Read the full release below:
NEW YORK AND MAINZ, Germany–(BUSINESS WIRE)– Pfizer Inc. (NYSE: PFE) and BioNTech SE (Nasdaq: BNTX) today announced results from a Phase 2/3 trial showing a favorable safety profile and robust neutralizing antibody responses in children 5 to 11 years of age using a two-dose regimen of 10 µg administered 21 days apart, a smaller dose than the 30 µg dose used for people 12 and older. The antibody responses in the participants given 10 µg doses were comparable to those recorded in a previous Pfizer-BioNTech study in people 16 to 25 years of age immunized with 30 µg doses. The 10 µg dose was carefully selected as the preferred dose for safety, tolerability and immunogenicity in children 5 to 11 years of age. These are the first results from a pivotal trial of a COVID-19 vaccine in this age group.
“Over the past nine months, hundreds of millions of people ages 12 and older from around the world have received our COVID-19 vaccine. We are eager to extend the protection afforded by the vaccine to this younger population, subject to regulatory authorization, especially as we track the spread of the Delta variant and the substantial threat it poses to children,” said Albert Bourla, Chairman and Chief Executive Officer, Pfizer. “Since July, pediatric cases of COVID-19 have risen by about 240 percent in the U.S. – underscoring the public health need for vaccination. These trial results provide a strong foundation for seeking authorization of our vaccine for children 5 to 11 years old, and we plan to submit them to the FDA and other regulators with urgency.”
“We are pleased to be able to submit data to regulatory authorities for this group of school-aged children before the start of the winter season,” said Dr. Ugur Sahin, CEO and co-founder of BioNTech. “The safety profile and immunogenicity data in children aged 5 to 11 years vaccinated at a lower dose are consistent with those we have observed with our vaccine in other older populations at a higher dose.”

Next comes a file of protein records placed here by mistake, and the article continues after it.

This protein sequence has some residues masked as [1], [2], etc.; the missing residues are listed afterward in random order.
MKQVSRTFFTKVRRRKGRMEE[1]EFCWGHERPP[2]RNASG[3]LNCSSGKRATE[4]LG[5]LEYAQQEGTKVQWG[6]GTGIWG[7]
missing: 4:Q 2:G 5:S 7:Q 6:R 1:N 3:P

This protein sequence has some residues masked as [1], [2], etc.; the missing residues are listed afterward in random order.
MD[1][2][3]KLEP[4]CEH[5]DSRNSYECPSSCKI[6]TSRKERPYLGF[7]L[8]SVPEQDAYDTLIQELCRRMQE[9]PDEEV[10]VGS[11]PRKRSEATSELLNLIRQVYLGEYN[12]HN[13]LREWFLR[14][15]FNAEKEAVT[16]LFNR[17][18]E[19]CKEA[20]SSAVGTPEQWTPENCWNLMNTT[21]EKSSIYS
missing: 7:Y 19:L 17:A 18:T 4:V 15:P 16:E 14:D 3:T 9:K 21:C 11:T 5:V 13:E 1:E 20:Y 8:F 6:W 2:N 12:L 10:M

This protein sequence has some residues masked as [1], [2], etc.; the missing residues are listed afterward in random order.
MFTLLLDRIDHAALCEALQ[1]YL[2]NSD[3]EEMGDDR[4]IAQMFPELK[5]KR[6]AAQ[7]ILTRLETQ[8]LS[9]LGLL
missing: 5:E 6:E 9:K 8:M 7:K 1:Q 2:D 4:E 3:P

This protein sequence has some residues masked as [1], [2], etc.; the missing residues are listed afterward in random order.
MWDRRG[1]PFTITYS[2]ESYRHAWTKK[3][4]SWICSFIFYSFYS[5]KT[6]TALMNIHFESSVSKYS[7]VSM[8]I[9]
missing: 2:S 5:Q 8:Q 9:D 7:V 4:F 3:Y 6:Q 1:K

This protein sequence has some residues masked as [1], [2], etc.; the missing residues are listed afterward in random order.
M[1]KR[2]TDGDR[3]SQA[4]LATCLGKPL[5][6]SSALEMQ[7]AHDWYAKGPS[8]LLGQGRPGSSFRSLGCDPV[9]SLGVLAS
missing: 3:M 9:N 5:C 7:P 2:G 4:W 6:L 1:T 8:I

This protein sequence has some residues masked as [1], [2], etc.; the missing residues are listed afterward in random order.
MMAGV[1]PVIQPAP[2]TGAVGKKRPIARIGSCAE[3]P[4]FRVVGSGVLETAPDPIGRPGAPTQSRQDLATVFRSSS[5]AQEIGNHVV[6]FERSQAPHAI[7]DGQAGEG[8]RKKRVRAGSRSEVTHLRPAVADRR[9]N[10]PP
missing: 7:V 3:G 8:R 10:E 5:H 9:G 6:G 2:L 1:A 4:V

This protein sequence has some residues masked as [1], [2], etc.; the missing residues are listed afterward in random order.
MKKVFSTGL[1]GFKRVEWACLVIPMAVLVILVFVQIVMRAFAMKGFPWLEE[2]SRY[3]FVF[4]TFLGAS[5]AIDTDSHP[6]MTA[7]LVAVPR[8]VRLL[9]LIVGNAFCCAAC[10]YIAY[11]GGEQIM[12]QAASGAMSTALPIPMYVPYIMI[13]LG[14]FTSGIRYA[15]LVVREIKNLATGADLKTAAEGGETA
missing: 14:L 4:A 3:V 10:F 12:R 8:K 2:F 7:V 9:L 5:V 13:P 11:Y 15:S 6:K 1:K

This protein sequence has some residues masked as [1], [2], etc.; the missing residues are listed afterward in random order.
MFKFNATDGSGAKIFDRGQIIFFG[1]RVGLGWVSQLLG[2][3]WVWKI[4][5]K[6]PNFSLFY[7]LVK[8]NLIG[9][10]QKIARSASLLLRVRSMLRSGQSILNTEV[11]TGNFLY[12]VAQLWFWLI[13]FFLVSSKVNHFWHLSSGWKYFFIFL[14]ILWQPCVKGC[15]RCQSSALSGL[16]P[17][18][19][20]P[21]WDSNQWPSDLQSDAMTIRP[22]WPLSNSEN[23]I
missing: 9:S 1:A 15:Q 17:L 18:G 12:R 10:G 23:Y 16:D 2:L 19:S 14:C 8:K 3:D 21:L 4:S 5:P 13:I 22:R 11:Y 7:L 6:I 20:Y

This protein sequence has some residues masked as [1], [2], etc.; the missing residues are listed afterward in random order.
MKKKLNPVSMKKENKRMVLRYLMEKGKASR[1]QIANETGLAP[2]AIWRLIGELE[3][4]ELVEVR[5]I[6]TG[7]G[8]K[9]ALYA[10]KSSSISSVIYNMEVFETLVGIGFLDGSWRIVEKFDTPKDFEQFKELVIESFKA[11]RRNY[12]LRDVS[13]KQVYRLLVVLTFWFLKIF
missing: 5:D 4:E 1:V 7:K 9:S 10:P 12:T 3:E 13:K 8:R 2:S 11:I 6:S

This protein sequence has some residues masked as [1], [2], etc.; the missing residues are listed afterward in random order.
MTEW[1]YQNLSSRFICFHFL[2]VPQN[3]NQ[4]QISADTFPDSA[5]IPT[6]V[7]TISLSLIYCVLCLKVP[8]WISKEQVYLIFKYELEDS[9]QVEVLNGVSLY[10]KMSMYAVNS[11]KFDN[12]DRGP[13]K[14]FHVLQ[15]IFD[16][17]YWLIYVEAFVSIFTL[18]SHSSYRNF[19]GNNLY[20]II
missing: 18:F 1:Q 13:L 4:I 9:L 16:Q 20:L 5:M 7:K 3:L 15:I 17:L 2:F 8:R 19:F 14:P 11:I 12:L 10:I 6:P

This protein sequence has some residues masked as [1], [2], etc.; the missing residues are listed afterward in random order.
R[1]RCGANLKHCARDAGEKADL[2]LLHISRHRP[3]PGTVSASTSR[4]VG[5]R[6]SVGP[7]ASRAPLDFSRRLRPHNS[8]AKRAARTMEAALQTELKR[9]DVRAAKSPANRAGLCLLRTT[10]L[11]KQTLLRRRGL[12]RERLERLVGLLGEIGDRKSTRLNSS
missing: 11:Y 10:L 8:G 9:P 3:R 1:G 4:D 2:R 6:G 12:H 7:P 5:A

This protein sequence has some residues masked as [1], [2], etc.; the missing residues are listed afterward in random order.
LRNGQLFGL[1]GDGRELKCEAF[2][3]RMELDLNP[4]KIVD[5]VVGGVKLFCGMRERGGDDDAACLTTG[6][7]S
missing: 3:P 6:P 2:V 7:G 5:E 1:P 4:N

The data summarized from this Phase 2/3 study, which is enrolling children 6 months to 11 years of age, was for 2,268participants who were 5 to 11 years of age and received a 10 µg dose level in a two-dose regimen. In the trial, the SARS-CoV-2–neutralizing antibody geometric mean titer (GMT) was 1,197.6 (95% confidence interval [CI, 1106.1, 1296.6]), demonstrating strong immune response in this cohort of children one month after the second dose. This compares well (was non-inferior) to the GMT of 1146.5 (95% CI: 1045.5, 1257.2) from participants ages 16 to 25 years old, used as the control group for this analysis and who were administered a two-dose regimen of 30 µg. Further, the COVID-19 vaccine was well tolerated, with side effects generally comparable to those observed in participants 16 to 25 years of age.
Pfizer and BioNTech plan to share these data with the U.S. Food and Drug Administration (FDA), European Medicines Agency (EMA) and other regulators as soon as possible. For the United States, the companies expect to include the data in a near-term submission for Emergency Use Authorization (EUA) as they continue to accumulate the safety and efficacy data required to file for full FDA approval in this age group. A request to the EMA to update the EU Conditional Marketing Authorization is also planned. Topline readouts for the other two age cohorts from the trial – children 2-5 years of age and children 6 months to 2 years of age – are expected as soon as the fourth quarter of this year.
Pfizer and BioNTech plan to submit data from the full Phase 3 trial for scientific peer-reviewed publication.